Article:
While Dumbo allows guests to adjust the height of their vehicle as they ride in circles and attractions such as Aladdin’s Magic Carpet allows guests to adjust pitch in addition to height, the new attraction design allows guests to move in a completely different way in addition to vertically: horizontally. Using one of a couple of proposed systems, a guest would be able to control the radius of his vehicle, weaving back and forth during the ride. In addition, the patent application also calls for the potential of varying speeds during the cycle, referring to the traditional slow, constant speeds as a hindrance for those seeking a more thrilling experience. The application also maintains that the design easily allows to upgrade an existing Dumbo-type attraction by offering a more thrilling, varied experience using the exact same footprint.
Arguably a theme park will need a lot of available land, or an expansion of sorts, to implement the type of attraction demonstrated in the recently published patent application titled ‘Amusement Park Ride with Cable-Suspended Vehicles’ (patent application US 20110300957).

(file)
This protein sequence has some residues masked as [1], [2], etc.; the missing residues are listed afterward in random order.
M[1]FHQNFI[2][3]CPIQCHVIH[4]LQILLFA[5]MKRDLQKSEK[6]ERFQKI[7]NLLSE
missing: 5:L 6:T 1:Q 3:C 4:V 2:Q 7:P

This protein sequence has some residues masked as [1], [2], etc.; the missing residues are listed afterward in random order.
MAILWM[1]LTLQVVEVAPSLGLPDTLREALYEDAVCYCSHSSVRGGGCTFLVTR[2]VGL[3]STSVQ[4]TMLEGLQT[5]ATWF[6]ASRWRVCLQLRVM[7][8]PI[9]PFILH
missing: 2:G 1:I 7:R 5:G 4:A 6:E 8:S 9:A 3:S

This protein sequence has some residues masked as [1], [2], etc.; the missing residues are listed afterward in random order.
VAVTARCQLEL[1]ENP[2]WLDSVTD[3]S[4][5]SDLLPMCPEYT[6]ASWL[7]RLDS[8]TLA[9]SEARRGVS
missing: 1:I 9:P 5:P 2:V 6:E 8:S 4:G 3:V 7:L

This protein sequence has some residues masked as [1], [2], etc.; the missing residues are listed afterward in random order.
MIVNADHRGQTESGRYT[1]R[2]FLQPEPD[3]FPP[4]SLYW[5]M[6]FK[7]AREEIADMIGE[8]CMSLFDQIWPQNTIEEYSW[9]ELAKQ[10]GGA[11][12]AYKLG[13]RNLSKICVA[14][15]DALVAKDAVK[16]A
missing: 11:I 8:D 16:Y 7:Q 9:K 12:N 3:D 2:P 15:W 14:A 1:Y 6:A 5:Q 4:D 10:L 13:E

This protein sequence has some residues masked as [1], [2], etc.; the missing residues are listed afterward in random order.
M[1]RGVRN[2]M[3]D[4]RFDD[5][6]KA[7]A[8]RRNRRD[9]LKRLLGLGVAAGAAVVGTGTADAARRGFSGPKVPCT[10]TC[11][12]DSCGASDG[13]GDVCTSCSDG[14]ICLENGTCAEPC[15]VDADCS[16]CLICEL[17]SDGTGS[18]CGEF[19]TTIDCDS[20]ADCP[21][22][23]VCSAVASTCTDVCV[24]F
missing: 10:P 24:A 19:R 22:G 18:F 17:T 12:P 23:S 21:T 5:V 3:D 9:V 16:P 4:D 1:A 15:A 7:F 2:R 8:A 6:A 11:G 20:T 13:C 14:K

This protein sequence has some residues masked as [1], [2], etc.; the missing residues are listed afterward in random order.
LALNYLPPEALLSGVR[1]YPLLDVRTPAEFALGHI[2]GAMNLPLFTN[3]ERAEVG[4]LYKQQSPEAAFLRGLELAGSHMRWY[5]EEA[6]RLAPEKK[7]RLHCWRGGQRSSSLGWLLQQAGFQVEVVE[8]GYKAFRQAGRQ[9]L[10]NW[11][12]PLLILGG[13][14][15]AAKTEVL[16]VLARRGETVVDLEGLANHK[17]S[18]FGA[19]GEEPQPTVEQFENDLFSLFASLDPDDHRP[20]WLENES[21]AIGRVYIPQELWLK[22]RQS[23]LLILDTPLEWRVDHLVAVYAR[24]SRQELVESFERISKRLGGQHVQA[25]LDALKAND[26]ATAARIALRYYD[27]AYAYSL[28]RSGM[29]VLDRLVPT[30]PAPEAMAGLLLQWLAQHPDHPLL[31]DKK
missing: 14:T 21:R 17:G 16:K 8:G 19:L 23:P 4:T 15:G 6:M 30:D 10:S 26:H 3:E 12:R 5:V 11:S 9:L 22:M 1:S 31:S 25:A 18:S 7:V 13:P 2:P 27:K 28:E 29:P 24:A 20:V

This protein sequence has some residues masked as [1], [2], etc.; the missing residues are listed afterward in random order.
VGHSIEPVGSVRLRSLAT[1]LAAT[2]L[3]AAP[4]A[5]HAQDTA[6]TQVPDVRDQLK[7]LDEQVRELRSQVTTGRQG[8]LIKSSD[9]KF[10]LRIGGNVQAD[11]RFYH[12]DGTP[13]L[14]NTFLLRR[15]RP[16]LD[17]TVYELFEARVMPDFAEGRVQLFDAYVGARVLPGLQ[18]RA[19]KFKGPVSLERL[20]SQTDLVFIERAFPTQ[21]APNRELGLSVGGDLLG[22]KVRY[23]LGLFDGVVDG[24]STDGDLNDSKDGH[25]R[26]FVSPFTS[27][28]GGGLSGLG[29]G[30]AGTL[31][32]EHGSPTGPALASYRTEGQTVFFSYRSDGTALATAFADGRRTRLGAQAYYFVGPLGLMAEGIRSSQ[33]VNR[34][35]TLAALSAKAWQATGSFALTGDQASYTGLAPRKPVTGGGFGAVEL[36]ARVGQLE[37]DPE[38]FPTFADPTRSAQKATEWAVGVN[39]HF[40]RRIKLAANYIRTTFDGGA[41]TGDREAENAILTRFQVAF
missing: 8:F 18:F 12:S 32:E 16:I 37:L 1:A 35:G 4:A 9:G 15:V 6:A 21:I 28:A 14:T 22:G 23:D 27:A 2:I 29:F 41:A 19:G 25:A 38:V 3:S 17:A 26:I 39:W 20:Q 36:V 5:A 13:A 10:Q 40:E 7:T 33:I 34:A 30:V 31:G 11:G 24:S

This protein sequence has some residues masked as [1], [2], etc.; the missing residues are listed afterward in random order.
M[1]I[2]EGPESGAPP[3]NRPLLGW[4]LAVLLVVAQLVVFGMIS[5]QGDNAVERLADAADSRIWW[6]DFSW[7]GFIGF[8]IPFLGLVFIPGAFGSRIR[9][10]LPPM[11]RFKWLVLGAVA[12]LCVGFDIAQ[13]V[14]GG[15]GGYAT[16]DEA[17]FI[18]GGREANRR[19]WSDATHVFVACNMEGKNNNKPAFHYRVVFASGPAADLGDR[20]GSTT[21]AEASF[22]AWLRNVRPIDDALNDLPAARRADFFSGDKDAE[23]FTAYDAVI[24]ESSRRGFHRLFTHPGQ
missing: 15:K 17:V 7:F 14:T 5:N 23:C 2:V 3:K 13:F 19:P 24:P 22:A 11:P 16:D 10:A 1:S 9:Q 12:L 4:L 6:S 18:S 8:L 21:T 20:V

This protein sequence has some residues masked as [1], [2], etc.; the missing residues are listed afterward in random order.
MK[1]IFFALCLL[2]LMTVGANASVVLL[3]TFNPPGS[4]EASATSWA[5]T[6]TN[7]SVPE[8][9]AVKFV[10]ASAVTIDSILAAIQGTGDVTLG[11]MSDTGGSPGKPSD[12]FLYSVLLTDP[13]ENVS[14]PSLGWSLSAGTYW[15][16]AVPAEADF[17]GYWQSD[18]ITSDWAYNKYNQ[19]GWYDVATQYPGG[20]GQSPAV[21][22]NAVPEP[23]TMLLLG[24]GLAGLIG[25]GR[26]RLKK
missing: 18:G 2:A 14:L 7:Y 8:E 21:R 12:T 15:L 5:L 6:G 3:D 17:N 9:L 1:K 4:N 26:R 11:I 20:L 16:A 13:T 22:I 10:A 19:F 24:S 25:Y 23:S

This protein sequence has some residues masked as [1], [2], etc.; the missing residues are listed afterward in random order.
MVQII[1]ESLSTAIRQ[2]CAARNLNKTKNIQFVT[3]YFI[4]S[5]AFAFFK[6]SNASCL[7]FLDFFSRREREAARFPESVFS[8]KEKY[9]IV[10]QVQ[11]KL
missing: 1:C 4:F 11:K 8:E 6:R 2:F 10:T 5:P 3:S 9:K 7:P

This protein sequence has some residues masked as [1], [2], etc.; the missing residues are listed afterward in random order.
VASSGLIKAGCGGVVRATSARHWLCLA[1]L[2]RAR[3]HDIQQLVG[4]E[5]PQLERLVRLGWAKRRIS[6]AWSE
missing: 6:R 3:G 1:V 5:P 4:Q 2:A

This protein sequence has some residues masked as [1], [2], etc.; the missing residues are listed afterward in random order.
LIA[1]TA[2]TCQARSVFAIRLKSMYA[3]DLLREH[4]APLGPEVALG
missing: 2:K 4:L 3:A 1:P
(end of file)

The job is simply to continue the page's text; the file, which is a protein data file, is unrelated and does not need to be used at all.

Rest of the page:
As demonstrated here by what appears to be some sort of cable-car themed vehicle cruising through the streets of a metropolis, the vehicle, as invented by David W. Crawford and Edward A. Nemeth, uses multiple cables to control various aspects and positions of the vehicle itself.
Specifically, the vehicle is intended to fully simulate flight while moving in a physical space. In addition to the ability of the attraction being able to physically control the pitch, roll and yaw of the vehicle, it also allows for the guest to control certain elements such as altitude.